Commit ef5d437f authored by Jan Kara's avatar Jan Kara Committed by Linus Torvalds
Browse files

mm: fix XFS oops due to dirty pages without buffers on s390

On s390 any write to a page (even from kernel itself) sets architecture
specific page dirty bit.  Thus when a page is written to via buffered
write, HW dirty bit gets set and when we later map and unmap the page,
page_remove_rmap() finds the dirty bit and calls set_page_dirty().

Dirtying of a page which shouldn't be dirty can cause all sorts of
problems to filesystems.  The bug we observed in practice is that
buffers from the page get freed, so when the page gets later marked as
dirty and writeback writes it, XFS crashes due to an assertion
BUG_ON(!PagePrivate(page)) in page_buffers() called from

Similar problem can also happen when zero_user_segment() call from
xfs_vm_writepage() (or block_write_full_page() for that matter) set the
hardware dirty bit during writeback, later buffers get freed, and then
page unmapped.

Fix the issue by ignoring s390 HW dirty bit for page cache pages of
mappings with mapping_cap_account_dirty().  This is safe because for
such mappings when a page gets marked as writeable in PTE it is also
marked dirty in do_wp_page() or do_page_fault().  When the dirty bit is
cleared by clear_page_dirty_for_io(), the page gets writeprotected in
page_mkclean().  So pagecache page is writeable if and only if it is

Thanks to Hugh Dickins for pointing out mapping has to have
mapping_cap_account_dirty() for things to work and proposing a cleaned
up variant of the patch.

The patch has survived about two hours of running fsx-linux on tmpfs
while heavily swapping and several days of running on out build machines
where the original problem was triggered.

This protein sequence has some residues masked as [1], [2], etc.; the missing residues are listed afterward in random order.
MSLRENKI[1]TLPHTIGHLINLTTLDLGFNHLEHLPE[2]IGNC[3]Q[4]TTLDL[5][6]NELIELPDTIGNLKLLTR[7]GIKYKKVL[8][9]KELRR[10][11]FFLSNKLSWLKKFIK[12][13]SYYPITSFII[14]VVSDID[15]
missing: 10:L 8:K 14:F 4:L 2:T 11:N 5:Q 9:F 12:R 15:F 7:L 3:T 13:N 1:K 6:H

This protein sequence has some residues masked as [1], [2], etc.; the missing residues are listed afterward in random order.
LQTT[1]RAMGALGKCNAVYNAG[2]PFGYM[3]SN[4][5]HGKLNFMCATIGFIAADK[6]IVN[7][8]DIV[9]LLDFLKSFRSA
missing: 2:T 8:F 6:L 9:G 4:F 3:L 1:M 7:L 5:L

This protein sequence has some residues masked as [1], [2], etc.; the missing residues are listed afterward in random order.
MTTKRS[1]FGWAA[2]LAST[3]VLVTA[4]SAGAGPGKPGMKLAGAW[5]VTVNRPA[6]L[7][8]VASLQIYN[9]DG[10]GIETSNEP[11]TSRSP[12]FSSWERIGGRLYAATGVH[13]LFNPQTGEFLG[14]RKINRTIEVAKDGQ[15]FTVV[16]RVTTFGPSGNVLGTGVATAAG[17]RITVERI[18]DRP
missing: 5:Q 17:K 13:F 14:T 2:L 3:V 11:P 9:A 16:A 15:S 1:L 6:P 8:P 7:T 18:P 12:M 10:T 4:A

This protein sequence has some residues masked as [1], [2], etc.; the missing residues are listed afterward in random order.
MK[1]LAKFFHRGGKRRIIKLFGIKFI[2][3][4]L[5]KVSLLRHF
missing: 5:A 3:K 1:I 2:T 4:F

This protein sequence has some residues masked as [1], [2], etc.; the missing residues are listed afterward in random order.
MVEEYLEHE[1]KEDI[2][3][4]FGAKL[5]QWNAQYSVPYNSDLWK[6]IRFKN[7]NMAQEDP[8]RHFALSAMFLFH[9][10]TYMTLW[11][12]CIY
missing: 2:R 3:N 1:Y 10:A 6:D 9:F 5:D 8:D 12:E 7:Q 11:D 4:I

Signed-off-by: default avatarJan Kara <>
Cc: Martin Schwidefsky <>
Cc: Mel Gorman <>
Cc: Hugh Dickins <>
Cc: Heiko Carstens <>
Cc: <>		[3.0+]
Signed-off-by: default avatarAndrew Morton <>
Signed-off-by: default avatarLinus Torvalds <>
parent 4864ccbb
......@@ -56,6 +56,7 @@
#include <linux/mmu_notifier.h>
#include <linux/migrate.h>
#include <linux/hugetlb.h>
#include <linux/backing-dev.h>
#include <asm/tlbflush.h>
......@@ -926,11 +927,8 @@ int page_mkclean(struct page *page)
if (page_mapped(page)) {
struct address_space *mapping = page_mapping(page);
if (mapping) {
if (mapping)
ret = page_mkclean_file(mapping, page);
if (page_test_and_clear_dirty(page_to_pfn(page), 1))
ret = 1;
return ret;
......@@ -1116,6 +1114,7 @@ void page_add_file_rmap(struct page *page)
void page_remove_rmap(struct page *page)
struct address_space *mapping = page_mapping(page);
bool anon = PageAnon(page);
bool locked;
unsigned long flags;
......@@ -1138,8 +1137,19 @@ void page_remove_rmap(struct page *page)
* this if the page is anon, so about to be freed; but perhaps
* not if it's in swapcache - there might be another pte slot
* containing the swap entry, but page not yet written to swap.
* And we can skip it on file pages, so long as the filesystem
* participates in dirty tracking; but need to catch shm and tmpfs
* and ramfs pages which have been modified since creation by read
* fault.
* Note that mapping must be decided above, before decrementing
* mapcount (which luckily provides a barrier): once page is unmapped,
* it could be truncated and page->mapping reset to NULL at any moment.
* Note also that we are relying on page_mapping(page) to set mapping
* to &swapper_space when PageSwapCache(page).
if ((!anon || PageSwapCache(page)) &&
if (mapping && !mapping_cap_account_dirty(mapping) &&
page_test_and_clear_dirty(page_to_pfn(page), 1))
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